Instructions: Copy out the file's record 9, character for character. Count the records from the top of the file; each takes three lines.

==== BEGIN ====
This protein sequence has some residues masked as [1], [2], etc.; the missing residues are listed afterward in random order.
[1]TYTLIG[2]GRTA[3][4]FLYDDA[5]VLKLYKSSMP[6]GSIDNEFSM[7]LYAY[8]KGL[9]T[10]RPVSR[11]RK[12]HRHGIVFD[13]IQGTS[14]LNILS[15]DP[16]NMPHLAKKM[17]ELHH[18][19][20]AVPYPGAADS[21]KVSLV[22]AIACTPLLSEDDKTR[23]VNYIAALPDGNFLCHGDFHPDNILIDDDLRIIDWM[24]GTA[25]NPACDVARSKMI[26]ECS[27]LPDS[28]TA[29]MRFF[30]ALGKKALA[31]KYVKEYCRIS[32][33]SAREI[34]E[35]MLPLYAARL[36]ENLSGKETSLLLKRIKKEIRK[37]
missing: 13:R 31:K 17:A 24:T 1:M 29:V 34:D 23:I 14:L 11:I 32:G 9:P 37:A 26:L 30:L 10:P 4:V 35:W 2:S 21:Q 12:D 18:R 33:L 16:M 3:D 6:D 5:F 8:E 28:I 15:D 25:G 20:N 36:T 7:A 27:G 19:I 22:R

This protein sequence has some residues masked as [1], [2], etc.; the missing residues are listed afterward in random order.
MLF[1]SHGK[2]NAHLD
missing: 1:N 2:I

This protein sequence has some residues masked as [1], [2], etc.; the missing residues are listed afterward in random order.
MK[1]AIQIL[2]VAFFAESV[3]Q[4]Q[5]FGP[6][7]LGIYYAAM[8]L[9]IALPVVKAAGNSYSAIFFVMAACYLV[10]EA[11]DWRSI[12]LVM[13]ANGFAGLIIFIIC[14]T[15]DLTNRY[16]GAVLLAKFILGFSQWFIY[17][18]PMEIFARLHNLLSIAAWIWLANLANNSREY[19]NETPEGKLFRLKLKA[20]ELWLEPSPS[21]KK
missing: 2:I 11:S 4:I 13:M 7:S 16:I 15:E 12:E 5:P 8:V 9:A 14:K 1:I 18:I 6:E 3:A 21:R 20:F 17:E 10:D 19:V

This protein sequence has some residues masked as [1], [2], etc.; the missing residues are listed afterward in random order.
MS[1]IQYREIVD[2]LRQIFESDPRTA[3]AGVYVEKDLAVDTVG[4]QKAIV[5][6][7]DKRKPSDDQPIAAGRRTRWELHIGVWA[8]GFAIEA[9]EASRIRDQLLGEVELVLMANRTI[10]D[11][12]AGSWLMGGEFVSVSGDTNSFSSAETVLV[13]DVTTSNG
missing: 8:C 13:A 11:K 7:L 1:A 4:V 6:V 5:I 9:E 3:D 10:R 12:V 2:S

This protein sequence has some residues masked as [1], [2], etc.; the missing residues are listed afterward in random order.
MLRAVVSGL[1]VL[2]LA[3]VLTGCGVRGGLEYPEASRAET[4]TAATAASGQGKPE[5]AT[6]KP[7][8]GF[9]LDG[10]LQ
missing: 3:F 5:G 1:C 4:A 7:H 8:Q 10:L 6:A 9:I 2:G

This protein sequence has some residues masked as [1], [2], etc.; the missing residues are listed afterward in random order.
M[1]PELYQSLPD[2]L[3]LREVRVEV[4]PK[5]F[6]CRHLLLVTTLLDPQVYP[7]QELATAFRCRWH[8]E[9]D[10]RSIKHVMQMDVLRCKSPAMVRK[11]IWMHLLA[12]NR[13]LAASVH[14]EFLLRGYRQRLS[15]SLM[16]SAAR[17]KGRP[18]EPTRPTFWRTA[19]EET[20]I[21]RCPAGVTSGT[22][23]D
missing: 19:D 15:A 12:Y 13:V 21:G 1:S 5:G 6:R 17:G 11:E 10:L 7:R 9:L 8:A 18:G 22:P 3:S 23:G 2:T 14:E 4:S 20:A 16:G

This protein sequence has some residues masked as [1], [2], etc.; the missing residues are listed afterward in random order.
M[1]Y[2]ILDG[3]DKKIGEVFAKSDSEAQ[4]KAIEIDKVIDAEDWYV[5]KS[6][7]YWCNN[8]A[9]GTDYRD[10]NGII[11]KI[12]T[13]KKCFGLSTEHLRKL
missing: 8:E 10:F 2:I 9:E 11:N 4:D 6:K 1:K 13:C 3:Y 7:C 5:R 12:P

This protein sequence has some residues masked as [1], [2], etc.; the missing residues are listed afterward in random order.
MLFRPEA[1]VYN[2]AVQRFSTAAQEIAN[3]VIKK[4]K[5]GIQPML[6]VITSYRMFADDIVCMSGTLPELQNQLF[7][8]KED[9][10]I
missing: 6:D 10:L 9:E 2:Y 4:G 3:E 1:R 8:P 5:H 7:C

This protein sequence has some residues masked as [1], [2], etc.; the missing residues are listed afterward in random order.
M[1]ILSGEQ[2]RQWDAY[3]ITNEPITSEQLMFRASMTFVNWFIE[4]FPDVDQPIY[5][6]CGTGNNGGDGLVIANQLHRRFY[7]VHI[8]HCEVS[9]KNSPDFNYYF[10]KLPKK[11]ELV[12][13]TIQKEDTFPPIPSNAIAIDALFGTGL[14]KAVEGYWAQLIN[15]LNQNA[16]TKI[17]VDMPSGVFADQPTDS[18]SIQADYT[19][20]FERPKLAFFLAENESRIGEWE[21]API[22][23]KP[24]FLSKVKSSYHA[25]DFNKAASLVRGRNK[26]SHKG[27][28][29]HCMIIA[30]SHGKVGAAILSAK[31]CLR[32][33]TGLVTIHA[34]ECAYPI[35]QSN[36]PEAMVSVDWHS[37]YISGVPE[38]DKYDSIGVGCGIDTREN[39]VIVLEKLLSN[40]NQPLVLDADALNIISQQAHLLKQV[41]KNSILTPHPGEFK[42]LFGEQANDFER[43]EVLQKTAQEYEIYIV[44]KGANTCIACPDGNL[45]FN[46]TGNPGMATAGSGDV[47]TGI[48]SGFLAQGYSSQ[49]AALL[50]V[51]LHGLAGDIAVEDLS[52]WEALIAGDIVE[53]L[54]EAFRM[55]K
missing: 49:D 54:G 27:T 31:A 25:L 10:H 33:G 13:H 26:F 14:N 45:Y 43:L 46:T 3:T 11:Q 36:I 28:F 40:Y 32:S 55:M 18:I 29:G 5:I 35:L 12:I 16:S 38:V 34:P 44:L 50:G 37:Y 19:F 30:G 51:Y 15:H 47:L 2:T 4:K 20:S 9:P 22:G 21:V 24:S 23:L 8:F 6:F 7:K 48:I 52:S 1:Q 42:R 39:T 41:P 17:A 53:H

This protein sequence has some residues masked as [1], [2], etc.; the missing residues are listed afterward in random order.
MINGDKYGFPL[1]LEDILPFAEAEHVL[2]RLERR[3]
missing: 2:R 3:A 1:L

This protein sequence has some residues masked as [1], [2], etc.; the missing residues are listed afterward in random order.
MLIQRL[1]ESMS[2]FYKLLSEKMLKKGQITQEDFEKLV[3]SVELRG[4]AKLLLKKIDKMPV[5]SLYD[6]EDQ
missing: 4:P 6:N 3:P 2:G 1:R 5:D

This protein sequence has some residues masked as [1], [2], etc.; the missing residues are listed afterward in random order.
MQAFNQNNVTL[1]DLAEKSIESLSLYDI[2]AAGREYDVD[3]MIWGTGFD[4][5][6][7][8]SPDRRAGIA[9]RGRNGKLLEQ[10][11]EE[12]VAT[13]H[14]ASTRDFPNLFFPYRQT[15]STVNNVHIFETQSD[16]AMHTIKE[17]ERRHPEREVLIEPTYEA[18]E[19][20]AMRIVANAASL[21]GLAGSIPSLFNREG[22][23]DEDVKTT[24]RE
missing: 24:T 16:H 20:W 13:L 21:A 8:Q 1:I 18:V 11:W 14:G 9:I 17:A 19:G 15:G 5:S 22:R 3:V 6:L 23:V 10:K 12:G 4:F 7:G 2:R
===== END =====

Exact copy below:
This protein sequence has some residues masked as [1], [2], etc.; the missing residues are listed afterward in random order.
M[1]ILSGEQ[2]RQWDAY[3]ITNEPITSEQLMFRASMTFVNWFIE[4]FPDVDQPIY[5][6]CGTGNNGGDGLVIANQLHRRFY[7]VHI[8]HCEVS[9]KNSPDFNYYF[10]KLPKK[11]ELV[12][13]TIQKEDTFPPIPSNAIAIDALFGTGL[14]KAVEGYWAQLIN[15]LNQNA[16]TKI[17]VDMPSGVFADQPTDS[18]SIQADYT[19][20]FERPKLAFFLAENESRIGEWE[21]API[22][23]KP[24]FLSKVKSSYHA[25]DFNKAASLVRGRNK[26]SHKG[27][28][29]HCMIIA[30]SHGKVGAAILSAK[31]CLR[32][33]TGLVTIHA[34]ECAYPI[35]QSN[36]PEAMVSVDWHS[37]YISGVPE[38]DKYDSIGVGCGIDTREN[39]VIVLEKLLSN[40]NQPLVLDADALNIISQQAHLLKQV[41]KNSILTPHPGEFK[42]LFGEQANDFER[43]EVLQKTAQEYEIYIV[44]KGANTCIACPDGNL[45]FN[46]TGNPGMATAGSGDV[47]TGI[48]SGFLAQGYSSQ[49]AALL[50]V[51]LHGLAGDIAVEDLS[52]WEALIAGDIVE[53]L[54]EAFRM[55]K
missing: 49:D 54:G 27:T 31:A 25:L 10:H 33:G 13:H 26:F 14:N 45:Y 43:L 46:T 3:T 11:Q 36:I 28:F 40:Y 32:S 55:M 18:I 29:G 5:I 35:L 12:I 16:S 38:V 34:P 44:L 50:G 37:Y 19:F 30:G 51:Y 15:H 47:L 2:T 4:K 20:S 9:P 22:G 21:V 24:S 23:L 8:F 6:F 7:K 48:I 52:S 1:Q 42:R 39:T 41:P 17:A 53:H